Native disulfide formation is crucial to the process of disulfide-rich protein folding in vitro. As such, analysis of the disulfide bonds can be used to track the process of the folding reaction; however, the diverse structural isomers interfere with characterization due to the non-native disulfide linkages. Previously, a mass spectrometry (MS) based platform coupled with peptide dimethylation and an automatic disulfide bond searching engine demonstrated the potential to screen disulfide-linked peptides for the unambiguous assignment of paired cysteine residues of toxin components in cobra venom. The developed MS-based platform was evaluated to analyze the disulfide bonds of structural isomers during the folding reaction of synthetic cardiotoxin A3 polypeptide (syn-CTX A3), an important medical component in cobra venom. Through application of this work flow, a total of 13 disulfide-linked peptides were repeatedly identified across the folding reaction, and two of them were found to contain cysteine pairings, like those found in native CTX A3. Quantitative analysis of these disulfide-linked peptides showed the occurrence of a progressive disulfide rearrangement that generates a native disulfide bond pattern on syn-CTX A3 folded protein. The formation of these syn-CTX A3 folded protein reaches a steady level in the late stage of the folding reaction. Biophysical and cell-based assays showed that the collected syn-CTX A3 folded protein have a β-sheet secondary structure and cytotoxic activity similar to that of native CTX A3. In addition, the immunization of the syn-CTX A3 folded proteins could induce neutralization antibodies against the cytotoxic activity of native CTX A3. In contrast, these structure activities were poorly observed in the other folded isomers with non-native disulfide bonds. The study highlights the ability of the developed MS platform to assay isomers with heterogeneous disulfide bonds, providing insight into the folding mechanism of the bioactive protein generation.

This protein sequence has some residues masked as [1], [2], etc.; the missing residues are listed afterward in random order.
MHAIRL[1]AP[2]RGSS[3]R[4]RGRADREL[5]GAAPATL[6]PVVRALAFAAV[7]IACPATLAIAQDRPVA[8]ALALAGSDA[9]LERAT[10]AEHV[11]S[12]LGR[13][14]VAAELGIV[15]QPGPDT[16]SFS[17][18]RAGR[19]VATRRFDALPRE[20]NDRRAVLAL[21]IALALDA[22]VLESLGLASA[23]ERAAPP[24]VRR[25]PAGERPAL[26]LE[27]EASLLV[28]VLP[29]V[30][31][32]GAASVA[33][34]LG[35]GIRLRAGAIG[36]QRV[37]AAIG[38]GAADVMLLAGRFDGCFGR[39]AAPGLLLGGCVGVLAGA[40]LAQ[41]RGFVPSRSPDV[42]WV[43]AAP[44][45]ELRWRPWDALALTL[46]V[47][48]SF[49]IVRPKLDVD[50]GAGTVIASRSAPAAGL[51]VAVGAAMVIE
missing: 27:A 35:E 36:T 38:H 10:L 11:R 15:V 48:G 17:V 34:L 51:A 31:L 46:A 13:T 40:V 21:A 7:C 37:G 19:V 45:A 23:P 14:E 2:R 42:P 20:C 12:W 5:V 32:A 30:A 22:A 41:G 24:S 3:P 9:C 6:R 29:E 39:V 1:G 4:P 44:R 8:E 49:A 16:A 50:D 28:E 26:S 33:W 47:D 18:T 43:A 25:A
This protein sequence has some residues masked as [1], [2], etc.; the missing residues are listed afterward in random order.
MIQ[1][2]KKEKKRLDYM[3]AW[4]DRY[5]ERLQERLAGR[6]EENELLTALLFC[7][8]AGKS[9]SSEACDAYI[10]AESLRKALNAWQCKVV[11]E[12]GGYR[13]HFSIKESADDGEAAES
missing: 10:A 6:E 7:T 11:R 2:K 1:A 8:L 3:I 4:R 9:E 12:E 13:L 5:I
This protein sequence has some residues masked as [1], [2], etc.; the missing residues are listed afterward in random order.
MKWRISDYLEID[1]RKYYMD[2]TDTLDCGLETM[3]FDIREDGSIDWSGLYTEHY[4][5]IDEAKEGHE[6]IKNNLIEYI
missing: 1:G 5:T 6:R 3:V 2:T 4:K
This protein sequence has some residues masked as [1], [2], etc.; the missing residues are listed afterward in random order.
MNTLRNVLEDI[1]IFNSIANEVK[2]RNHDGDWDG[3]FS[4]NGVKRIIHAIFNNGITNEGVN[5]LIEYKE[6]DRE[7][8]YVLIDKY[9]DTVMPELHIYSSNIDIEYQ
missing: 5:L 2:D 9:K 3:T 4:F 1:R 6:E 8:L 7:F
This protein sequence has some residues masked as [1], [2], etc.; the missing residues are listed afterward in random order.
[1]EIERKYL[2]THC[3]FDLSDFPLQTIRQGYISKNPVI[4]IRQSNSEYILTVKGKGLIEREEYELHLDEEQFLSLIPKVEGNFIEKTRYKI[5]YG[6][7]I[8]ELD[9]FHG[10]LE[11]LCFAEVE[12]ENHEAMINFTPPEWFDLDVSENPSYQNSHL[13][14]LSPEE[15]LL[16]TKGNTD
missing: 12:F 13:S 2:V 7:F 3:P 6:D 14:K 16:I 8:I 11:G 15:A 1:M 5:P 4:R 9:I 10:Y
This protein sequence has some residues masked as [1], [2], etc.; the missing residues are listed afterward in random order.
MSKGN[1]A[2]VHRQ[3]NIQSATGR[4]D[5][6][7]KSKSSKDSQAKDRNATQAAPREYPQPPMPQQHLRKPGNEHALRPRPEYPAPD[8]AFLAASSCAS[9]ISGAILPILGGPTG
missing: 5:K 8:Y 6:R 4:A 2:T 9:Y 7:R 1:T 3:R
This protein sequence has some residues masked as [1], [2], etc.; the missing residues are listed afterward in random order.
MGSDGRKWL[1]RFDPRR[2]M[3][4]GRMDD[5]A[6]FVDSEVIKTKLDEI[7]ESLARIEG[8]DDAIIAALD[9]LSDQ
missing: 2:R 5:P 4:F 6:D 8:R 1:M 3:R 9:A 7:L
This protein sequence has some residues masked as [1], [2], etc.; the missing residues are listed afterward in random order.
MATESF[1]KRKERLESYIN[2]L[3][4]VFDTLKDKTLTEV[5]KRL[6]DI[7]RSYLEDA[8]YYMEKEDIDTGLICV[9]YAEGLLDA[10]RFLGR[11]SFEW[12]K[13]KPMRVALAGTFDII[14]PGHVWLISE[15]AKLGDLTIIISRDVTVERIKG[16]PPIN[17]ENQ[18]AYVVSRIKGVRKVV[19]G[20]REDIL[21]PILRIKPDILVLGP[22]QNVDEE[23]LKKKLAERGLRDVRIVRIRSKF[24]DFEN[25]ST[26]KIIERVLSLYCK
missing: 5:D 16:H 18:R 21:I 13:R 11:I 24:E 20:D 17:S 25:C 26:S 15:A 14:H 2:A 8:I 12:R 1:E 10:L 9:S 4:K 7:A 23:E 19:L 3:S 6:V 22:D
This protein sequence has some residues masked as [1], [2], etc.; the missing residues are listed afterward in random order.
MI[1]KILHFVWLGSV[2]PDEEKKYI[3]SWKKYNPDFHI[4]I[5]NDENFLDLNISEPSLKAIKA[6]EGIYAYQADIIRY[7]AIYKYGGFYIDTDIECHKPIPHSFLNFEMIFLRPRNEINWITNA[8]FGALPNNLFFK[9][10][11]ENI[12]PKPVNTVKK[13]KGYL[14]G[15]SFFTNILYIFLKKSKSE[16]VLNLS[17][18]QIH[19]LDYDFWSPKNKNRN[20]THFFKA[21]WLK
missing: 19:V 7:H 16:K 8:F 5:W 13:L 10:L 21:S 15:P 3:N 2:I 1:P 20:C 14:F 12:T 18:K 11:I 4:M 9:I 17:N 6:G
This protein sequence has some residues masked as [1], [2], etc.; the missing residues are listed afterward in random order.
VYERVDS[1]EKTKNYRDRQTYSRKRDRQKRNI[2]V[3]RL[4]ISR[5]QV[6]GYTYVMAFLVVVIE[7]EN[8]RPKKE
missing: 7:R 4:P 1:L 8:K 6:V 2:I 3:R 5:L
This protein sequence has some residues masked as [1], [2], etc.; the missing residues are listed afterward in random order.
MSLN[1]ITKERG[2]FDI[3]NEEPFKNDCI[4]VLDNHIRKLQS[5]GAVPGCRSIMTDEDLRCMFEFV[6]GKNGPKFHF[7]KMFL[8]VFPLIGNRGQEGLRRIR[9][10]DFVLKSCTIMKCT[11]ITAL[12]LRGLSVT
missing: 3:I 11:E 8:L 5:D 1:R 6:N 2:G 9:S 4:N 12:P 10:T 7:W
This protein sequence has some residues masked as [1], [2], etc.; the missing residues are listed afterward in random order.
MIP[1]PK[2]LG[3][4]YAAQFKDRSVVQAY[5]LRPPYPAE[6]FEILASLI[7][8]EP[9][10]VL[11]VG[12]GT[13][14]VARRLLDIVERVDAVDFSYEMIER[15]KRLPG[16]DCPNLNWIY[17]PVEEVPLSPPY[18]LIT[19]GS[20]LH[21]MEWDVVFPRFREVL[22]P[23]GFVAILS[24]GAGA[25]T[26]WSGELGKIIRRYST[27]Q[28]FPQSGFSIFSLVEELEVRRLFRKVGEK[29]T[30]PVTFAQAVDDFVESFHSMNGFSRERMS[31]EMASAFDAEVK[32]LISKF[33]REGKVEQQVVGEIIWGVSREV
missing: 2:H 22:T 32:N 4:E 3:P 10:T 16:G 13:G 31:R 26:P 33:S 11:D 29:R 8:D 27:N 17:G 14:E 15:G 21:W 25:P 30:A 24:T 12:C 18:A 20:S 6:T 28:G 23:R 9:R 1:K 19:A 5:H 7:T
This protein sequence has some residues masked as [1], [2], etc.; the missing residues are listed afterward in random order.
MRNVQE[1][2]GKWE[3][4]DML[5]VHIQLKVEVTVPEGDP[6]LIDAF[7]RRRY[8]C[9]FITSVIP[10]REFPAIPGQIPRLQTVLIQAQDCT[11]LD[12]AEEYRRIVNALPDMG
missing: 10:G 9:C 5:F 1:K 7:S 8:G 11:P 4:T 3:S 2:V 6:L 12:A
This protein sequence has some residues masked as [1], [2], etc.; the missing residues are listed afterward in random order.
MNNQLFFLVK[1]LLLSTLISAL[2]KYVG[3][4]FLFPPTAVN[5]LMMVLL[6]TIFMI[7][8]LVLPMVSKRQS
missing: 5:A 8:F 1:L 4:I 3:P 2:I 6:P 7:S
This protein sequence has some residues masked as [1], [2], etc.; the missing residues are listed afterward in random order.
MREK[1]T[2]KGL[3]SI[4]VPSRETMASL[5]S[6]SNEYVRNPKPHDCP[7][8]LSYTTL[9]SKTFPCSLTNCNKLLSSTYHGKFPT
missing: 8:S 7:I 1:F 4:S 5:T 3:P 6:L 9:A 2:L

- Disulfide bond analysis
- Folding isomer
- Mass spectrometry
ASJC Scopus subject areas
- Health, Toxicology and Mutagenesis